Change the world

17/11/2020

Engineering students and academics from Nelson Mandela University and the University of KwaZulu-Natal (UKZN) represented South Africa in the 2020 Global Cybathlon Championship hosted by Switzerland last weekend. 

The Team, with the support of the Robotics Association of South Africa, were the only participants selected from Africa.

The Cybathlon is a unique, international multisport event with 60 teams from 20 countries taking part. The championship in which people with physical disabilities compete against each other to complete everyday tasks using state-‚Äčof-the-art technical assistance systems is beyond just a competition – it also offers a platform to advance research in the field of assistive technology and to promote dialogue with the public about the inclusion of people with disabilities in everyday life.

Our Touch Hand team finished 11th out of 13 international competitors in their section, which featured mainly research and private sector entries. Sadly, a faulty tin can opener, supplied by the organisers deprived them of ending in the top 9. "Anything above that would have been beyond their reach with their current iteration as a massive funding injection as well as years of experience would be required" said Clive Hands from the Advanced Engineering Design Group (AEDG) in Mandela University’s School of Engineering.

The team finished above both the UK and Germany and the media attention gained was extremely encouraging. “Our students did us proud” said Clive.

The Touch Hand team - from left, Jode Fourie, Zaahid Imran, Sthuthi Varghese, Clive Hands, Lungile Dick (pilot), Daniel Trask all from Mandela University and Prof Riaan Stopforth from UKZN.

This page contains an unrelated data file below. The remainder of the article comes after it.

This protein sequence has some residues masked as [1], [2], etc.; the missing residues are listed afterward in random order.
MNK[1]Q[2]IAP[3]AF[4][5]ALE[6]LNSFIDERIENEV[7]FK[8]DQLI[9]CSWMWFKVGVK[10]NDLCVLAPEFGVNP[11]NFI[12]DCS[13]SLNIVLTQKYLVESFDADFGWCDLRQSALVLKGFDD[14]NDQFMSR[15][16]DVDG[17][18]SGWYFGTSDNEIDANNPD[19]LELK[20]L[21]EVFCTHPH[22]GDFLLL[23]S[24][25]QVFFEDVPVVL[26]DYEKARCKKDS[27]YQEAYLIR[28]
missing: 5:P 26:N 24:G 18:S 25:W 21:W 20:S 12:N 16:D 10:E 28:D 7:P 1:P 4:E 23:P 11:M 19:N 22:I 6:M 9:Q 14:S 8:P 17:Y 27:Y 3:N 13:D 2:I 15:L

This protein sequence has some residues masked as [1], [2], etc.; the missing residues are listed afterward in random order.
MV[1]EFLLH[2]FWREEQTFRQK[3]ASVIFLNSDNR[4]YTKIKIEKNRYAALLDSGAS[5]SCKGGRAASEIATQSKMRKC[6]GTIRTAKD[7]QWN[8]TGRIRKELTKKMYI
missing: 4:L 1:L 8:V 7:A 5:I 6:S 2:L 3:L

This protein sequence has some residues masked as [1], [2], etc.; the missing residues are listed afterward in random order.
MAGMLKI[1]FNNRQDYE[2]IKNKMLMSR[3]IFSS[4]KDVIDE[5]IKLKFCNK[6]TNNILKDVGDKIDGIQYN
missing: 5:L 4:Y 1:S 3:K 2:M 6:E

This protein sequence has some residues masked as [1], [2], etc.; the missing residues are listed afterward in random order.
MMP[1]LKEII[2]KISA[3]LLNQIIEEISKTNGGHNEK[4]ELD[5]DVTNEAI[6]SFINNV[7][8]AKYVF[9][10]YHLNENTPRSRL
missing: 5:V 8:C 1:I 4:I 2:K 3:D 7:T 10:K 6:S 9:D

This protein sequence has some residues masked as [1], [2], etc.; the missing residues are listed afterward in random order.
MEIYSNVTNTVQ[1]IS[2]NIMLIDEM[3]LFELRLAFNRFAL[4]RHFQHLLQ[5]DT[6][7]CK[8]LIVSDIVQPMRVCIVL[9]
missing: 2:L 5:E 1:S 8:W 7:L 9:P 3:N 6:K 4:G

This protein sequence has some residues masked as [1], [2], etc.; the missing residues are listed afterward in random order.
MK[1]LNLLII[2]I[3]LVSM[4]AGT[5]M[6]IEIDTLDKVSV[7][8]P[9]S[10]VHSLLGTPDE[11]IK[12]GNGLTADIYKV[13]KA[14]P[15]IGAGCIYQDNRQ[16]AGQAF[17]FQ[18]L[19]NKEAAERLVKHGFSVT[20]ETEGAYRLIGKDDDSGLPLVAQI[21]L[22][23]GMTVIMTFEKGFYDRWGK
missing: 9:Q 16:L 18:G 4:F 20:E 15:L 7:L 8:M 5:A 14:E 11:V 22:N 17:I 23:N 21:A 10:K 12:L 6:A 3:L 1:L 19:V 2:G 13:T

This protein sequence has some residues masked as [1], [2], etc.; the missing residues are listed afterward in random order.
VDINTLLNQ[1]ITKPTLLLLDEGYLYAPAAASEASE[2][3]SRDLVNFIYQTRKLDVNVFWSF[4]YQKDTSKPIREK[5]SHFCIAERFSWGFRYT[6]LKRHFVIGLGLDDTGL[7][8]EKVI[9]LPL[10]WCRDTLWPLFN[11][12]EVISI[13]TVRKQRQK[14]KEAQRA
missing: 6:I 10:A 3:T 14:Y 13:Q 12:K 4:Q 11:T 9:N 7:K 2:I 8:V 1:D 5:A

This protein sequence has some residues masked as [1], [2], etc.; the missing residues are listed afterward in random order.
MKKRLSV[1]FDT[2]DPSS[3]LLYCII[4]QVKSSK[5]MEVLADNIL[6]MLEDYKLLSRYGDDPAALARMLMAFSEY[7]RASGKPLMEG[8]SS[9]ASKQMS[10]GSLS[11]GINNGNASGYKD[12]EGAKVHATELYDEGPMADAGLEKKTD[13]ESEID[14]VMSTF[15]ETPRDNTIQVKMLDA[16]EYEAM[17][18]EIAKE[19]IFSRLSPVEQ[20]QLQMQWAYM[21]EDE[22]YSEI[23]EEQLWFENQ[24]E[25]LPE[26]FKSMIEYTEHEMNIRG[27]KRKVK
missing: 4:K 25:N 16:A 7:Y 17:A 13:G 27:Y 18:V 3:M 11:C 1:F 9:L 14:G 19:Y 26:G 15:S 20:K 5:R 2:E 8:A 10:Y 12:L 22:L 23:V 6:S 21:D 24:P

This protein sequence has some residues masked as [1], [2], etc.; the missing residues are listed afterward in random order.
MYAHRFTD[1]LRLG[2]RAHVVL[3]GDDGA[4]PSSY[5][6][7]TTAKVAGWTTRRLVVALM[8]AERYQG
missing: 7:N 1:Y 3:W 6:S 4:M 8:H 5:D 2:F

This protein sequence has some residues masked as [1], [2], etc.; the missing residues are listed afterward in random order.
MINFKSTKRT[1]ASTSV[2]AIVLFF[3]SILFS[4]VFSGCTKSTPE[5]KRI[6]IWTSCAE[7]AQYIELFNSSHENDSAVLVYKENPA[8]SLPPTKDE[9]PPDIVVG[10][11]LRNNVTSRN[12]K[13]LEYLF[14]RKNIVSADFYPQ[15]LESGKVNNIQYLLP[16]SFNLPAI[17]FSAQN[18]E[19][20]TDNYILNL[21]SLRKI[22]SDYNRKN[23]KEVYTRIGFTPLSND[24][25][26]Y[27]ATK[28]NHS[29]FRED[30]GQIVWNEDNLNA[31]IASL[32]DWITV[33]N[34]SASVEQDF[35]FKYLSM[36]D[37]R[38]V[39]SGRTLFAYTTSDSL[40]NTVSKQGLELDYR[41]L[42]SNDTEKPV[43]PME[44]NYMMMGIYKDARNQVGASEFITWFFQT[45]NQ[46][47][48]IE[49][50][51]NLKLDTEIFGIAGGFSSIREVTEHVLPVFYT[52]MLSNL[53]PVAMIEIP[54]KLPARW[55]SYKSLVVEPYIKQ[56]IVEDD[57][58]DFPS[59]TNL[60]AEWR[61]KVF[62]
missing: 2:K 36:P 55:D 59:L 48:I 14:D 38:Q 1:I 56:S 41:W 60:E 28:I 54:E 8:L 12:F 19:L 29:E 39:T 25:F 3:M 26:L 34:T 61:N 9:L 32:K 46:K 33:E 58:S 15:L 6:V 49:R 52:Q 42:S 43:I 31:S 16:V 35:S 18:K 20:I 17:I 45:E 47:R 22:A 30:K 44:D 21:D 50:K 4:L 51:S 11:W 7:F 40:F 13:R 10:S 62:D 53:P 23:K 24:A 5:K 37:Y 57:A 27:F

This was also the first cross-institutional collaboration between Mandela University and UKZN via the Stopforth Mechatronics Laboratory and featured many private sector supporters.

"The true purpose of our research and development is to make a difference in a person's life, not money. And that is what drives and motivates us." says Riaan Stopforth, Touch Hand's director. The South African team has been specialising in low-cost arm prostheses since 2013 to make them affordable for low-income households and countries while still incorporating advanced technologies.

The Touch Hand team will be in the AEDG Lab (E005) on the University’s North Campus at 11:00 on 18 November 2020 to demonstrate the Touch Hand prosthesis for anyone interested to see the device in action (the amputee pilot won't be there but the team can still activate the hand's various functions). All COVID-19 protocols must be followed to gain access to the lab in terms of wearing masks, sanitising and social distancing.

 

Contact information
Mr Clive Hands
Lecturer
Tel: 27 41 504 3375
Clive.Hands@mandela.ac.za